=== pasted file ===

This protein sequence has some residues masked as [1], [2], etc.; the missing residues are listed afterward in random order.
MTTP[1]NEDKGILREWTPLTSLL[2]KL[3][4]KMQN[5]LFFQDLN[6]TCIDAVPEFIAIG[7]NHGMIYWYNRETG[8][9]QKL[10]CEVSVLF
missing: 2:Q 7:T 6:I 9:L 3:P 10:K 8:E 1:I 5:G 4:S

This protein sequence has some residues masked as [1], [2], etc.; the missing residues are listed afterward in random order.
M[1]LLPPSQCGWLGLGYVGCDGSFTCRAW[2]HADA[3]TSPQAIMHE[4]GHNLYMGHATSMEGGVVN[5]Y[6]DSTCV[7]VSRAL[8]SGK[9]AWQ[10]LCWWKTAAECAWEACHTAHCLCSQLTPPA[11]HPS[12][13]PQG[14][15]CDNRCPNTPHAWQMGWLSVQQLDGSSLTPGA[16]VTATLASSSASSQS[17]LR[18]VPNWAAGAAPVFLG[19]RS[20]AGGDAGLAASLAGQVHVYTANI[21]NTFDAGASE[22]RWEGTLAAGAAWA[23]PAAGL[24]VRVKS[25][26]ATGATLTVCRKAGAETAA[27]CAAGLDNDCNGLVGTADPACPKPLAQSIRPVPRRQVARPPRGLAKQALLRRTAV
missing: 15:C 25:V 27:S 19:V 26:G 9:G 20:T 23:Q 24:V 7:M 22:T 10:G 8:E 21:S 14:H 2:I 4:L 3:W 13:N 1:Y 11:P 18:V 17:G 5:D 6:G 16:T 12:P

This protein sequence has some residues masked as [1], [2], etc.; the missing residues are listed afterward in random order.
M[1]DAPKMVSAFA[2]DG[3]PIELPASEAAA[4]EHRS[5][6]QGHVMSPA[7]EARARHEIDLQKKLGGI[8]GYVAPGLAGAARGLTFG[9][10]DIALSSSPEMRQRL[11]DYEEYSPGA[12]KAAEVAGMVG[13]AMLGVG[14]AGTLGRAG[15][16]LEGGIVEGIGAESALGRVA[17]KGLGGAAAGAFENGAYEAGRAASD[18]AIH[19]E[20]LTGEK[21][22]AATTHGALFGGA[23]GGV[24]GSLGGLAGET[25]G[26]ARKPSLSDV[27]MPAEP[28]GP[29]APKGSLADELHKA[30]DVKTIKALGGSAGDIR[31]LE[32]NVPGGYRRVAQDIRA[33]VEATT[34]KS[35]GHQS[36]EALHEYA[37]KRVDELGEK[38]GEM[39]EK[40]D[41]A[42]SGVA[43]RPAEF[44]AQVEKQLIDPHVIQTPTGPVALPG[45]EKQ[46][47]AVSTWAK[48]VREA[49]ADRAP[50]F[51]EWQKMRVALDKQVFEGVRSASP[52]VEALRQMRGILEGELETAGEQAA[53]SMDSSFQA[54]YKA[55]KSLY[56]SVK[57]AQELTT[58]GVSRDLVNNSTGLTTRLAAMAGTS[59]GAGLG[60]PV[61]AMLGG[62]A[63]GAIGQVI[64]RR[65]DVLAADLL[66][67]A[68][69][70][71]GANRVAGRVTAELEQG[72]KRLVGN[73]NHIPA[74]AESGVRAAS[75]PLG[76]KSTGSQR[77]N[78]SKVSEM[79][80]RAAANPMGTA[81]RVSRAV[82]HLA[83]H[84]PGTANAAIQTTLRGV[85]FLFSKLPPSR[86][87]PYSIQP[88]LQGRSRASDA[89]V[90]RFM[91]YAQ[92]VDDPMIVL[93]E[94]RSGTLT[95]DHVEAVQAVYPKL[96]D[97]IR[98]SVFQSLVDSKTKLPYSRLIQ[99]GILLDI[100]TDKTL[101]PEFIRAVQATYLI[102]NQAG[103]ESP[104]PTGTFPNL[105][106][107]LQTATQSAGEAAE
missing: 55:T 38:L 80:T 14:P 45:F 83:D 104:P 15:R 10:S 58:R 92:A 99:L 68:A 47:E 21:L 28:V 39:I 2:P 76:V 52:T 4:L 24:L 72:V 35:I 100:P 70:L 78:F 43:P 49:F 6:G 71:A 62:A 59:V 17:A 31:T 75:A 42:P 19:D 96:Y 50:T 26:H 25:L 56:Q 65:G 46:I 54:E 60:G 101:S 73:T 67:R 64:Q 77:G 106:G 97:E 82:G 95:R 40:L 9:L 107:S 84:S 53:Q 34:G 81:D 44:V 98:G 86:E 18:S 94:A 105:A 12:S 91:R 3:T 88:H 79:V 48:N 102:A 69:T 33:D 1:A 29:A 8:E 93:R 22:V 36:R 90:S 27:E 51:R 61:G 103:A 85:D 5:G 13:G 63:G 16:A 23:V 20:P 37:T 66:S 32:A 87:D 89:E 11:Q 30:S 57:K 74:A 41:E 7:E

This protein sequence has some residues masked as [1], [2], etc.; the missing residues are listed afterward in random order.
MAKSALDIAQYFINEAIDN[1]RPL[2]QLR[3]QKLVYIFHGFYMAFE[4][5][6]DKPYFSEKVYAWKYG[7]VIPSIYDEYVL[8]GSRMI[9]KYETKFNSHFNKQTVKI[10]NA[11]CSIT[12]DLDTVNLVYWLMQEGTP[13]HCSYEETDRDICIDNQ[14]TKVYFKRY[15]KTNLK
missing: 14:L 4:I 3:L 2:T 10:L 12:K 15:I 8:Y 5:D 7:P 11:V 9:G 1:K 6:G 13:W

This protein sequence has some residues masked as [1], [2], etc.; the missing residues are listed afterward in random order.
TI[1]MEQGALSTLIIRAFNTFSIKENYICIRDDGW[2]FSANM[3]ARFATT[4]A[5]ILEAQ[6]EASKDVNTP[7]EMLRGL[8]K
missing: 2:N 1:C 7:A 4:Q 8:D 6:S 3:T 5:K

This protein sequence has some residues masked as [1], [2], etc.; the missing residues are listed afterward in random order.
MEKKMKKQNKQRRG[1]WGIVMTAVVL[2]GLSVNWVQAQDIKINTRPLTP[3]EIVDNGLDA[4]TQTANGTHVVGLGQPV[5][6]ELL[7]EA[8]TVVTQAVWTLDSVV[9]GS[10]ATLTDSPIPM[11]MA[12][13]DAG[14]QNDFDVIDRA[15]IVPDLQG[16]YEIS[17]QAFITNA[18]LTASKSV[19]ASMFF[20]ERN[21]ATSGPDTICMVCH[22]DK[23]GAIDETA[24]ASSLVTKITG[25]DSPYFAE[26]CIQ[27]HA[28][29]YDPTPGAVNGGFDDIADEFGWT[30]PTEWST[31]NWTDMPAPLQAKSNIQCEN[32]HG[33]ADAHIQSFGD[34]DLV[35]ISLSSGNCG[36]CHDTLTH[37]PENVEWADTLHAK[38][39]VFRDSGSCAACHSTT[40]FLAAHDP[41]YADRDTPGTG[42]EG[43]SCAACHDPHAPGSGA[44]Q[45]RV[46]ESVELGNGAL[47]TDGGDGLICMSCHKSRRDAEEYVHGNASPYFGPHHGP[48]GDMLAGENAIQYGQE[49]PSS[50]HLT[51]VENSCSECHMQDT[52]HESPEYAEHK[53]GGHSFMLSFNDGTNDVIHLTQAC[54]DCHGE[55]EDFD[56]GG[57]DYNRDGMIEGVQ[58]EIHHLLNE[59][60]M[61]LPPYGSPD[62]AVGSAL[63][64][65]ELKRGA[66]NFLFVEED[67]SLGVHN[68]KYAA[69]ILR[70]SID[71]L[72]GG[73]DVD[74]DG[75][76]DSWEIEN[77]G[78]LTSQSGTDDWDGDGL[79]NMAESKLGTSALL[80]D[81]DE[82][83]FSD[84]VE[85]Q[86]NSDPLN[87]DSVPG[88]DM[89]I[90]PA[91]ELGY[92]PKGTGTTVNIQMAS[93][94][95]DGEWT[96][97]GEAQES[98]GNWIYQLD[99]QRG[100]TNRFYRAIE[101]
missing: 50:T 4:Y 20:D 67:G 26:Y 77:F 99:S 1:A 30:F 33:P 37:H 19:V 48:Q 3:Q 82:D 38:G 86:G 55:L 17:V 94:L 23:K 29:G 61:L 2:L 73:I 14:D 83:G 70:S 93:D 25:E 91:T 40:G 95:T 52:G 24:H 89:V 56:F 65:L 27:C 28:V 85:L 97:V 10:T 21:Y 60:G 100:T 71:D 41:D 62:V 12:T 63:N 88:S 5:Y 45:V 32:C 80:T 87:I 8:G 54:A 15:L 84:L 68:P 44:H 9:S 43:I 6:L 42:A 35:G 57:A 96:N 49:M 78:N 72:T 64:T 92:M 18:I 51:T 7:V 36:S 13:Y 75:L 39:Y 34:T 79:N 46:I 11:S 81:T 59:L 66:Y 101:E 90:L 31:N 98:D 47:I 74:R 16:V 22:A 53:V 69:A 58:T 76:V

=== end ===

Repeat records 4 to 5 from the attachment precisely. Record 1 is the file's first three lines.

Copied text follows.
This protein sequence has some residues masked as [1], [2], etc.; the missing residues are listed afterward in random order.
MAKSALDIAQYFINEAIDN[1]RPL[2]QLR[3]QKLVYIFHGFYMAFE[4][5][6]DKPYFSEKVYAWKYG[7]VIPSIYDEYVL[8]GSRMI[9]KYETKFNSHFNKQTVKI[10]NA[11]CSIT[12]DLDTVNLVYWLMQEGTP[13]HCSYEETDRDICIDNQ[14]TKVYFKRY[15]KTNLK
missing: 14:L 4:I 3:L 2:T 10:L 12:K 15:I 8:Y 5:D 7:P 11:V 9:G 1:K 6:G 13:W

This protein sequence has some residues masked as [1], [2], etc.; the missing residues are listed afterward in random order.
TI[1]MEQGALSTLIIRAFNTFSIKENYICIRDDGW[2]FSANM[3]ARFATT[4]A[5]ILEAQ[6]EASKDVNTP[7]EMLRGL[8]K
missing: 2:N 1:C 7:A 4:Q 8:D 6:S 3:T 5:K